U.S. Trade Policy and IP

Last week the U.S. and South Korea agreed on a major free trade agreement.  The deal hasn't attracted much attention (though Canadian coverage has commented that a Canada – South Korea deal may now be on the way), but the extensive intellectual property provisions are worth noting, since they illustrate yet again the prominence of IP within U.S. trade policy.  Much like agreements with Australia, Singapore, and the Central American countries, this deal:

  • requires a system to resolve disputes about trademarks used in Internet domain names
  • extends the term of copyright to life plus 70 years
  • mandates strong anti-circumvention provisions
  • mandates DMCA-style ISP liability provisions
  • establishes tougher IP criminal provisions
  • decreases Korean content requirements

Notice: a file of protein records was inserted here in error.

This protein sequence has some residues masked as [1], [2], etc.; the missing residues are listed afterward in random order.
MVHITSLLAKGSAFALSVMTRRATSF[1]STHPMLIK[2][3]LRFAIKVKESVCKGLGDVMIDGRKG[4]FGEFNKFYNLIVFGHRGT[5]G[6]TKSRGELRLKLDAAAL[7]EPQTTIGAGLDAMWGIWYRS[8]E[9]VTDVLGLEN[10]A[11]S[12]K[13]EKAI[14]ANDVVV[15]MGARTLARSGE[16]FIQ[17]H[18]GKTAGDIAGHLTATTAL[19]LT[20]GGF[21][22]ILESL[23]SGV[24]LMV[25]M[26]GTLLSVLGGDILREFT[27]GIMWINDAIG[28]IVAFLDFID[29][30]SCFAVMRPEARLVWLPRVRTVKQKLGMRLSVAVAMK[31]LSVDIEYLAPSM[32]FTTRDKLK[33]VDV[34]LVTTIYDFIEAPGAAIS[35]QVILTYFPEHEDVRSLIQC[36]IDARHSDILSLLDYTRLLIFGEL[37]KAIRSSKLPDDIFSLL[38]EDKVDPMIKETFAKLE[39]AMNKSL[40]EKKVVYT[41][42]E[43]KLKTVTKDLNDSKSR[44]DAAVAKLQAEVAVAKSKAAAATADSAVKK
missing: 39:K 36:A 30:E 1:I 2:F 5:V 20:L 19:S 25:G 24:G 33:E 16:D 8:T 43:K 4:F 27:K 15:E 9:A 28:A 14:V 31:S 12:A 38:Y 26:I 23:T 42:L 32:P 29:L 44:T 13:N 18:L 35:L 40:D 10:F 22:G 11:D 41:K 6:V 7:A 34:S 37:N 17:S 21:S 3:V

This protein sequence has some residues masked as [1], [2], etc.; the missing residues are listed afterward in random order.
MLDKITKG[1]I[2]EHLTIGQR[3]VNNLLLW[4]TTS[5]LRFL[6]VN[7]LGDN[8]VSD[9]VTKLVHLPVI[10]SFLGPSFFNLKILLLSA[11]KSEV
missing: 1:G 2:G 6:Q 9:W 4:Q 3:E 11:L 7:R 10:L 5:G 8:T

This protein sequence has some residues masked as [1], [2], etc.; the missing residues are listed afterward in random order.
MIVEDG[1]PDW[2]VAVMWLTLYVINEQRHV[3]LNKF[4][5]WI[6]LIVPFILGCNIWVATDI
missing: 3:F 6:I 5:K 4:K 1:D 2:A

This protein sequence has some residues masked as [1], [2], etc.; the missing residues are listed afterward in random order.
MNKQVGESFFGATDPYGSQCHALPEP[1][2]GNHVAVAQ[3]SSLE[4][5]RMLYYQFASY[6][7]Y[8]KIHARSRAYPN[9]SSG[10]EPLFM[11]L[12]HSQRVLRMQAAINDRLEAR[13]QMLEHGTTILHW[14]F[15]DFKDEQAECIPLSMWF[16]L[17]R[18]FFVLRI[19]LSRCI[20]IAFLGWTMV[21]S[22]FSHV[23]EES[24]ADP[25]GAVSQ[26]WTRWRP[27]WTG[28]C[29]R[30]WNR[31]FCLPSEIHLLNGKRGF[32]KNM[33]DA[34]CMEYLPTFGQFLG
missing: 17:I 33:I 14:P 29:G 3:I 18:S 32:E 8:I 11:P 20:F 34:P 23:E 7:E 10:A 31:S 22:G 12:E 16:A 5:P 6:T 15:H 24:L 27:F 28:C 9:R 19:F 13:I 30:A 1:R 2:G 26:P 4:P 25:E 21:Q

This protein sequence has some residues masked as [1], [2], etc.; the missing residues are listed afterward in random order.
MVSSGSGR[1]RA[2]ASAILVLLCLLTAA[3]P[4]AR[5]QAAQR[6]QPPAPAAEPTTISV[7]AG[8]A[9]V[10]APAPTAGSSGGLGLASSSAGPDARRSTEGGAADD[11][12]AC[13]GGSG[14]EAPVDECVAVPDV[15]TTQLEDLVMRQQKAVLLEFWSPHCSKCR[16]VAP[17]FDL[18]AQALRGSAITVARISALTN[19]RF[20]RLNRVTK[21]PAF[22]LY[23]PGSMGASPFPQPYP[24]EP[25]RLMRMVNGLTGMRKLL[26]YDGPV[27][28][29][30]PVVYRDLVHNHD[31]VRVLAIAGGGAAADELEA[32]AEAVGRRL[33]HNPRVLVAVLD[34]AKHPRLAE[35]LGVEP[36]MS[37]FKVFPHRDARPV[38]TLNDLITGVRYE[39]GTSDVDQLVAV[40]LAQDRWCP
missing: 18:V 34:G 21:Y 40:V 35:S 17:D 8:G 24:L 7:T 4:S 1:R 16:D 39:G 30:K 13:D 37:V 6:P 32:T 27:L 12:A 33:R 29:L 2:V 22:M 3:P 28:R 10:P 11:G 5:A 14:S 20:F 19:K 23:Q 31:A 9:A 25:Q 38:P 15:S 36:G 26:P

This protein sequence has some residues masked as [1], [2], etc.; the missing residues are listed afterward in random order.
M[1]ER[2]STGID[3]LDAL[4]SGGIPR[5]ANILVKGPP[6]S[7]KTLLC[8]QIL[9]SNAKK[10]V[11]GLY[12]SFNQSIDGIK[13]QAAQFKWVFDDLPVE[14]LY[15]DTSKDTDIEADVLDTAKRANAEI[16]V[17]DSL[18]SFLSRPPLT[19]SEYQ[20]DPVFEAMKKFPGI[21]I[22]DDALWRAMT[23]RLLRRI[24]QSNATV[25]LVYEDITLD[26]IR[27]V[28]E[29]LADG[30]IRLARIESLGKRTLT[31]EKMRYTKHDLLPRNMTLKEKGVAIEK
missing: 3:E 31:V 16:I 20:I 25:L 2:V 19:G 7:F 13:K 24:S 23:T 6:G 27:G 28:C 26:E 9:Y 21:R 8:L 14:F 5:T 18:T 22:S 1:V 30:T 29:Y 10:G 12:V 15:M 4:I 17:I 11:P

• allows full U.S. ownership of Korean broadcast providers
  • allows full U.S. ownership of Korean telecommunications operators

Since Canada already has a U.S. free trade agreement, regular readers of this blog know that pressure on Canada comes in other forms – speeches from the U.S. ambassador, letters from U.S. Senators, and (soon) the USTR Section 301 report.


  1. Dwight Williams says:

    South Korea’s Been…
    …well, the verb I’d like to use to describe what they’ve agreed to endure isn’t at all polite, I fear. My fear, for their sake, is that they’ve effectively given away their store.

  2. Schmoe
    ATTENTION: Citizens of the Free World. This is an alert code “Washington”. Please spread the message far and wide. Thousands of Chinese and Indian lobbyists will be descending upon Washington DC and State Capitols nationwide Monday to ensure the growth of unregulated trade with China and India. It is important to distract these lobbyists and use whatever means necessary to prevent them from reaching their target legislators. Try a long-winded conversation about how sick your cat or dog is, and if that fails, try wine and sexual favors. Drain their bank accounts and libidos. These lobbyists must be distracted and disrupted, whatever the cost, until further notice. This is a trade war. Alert: code “Washington”. Please spread the word.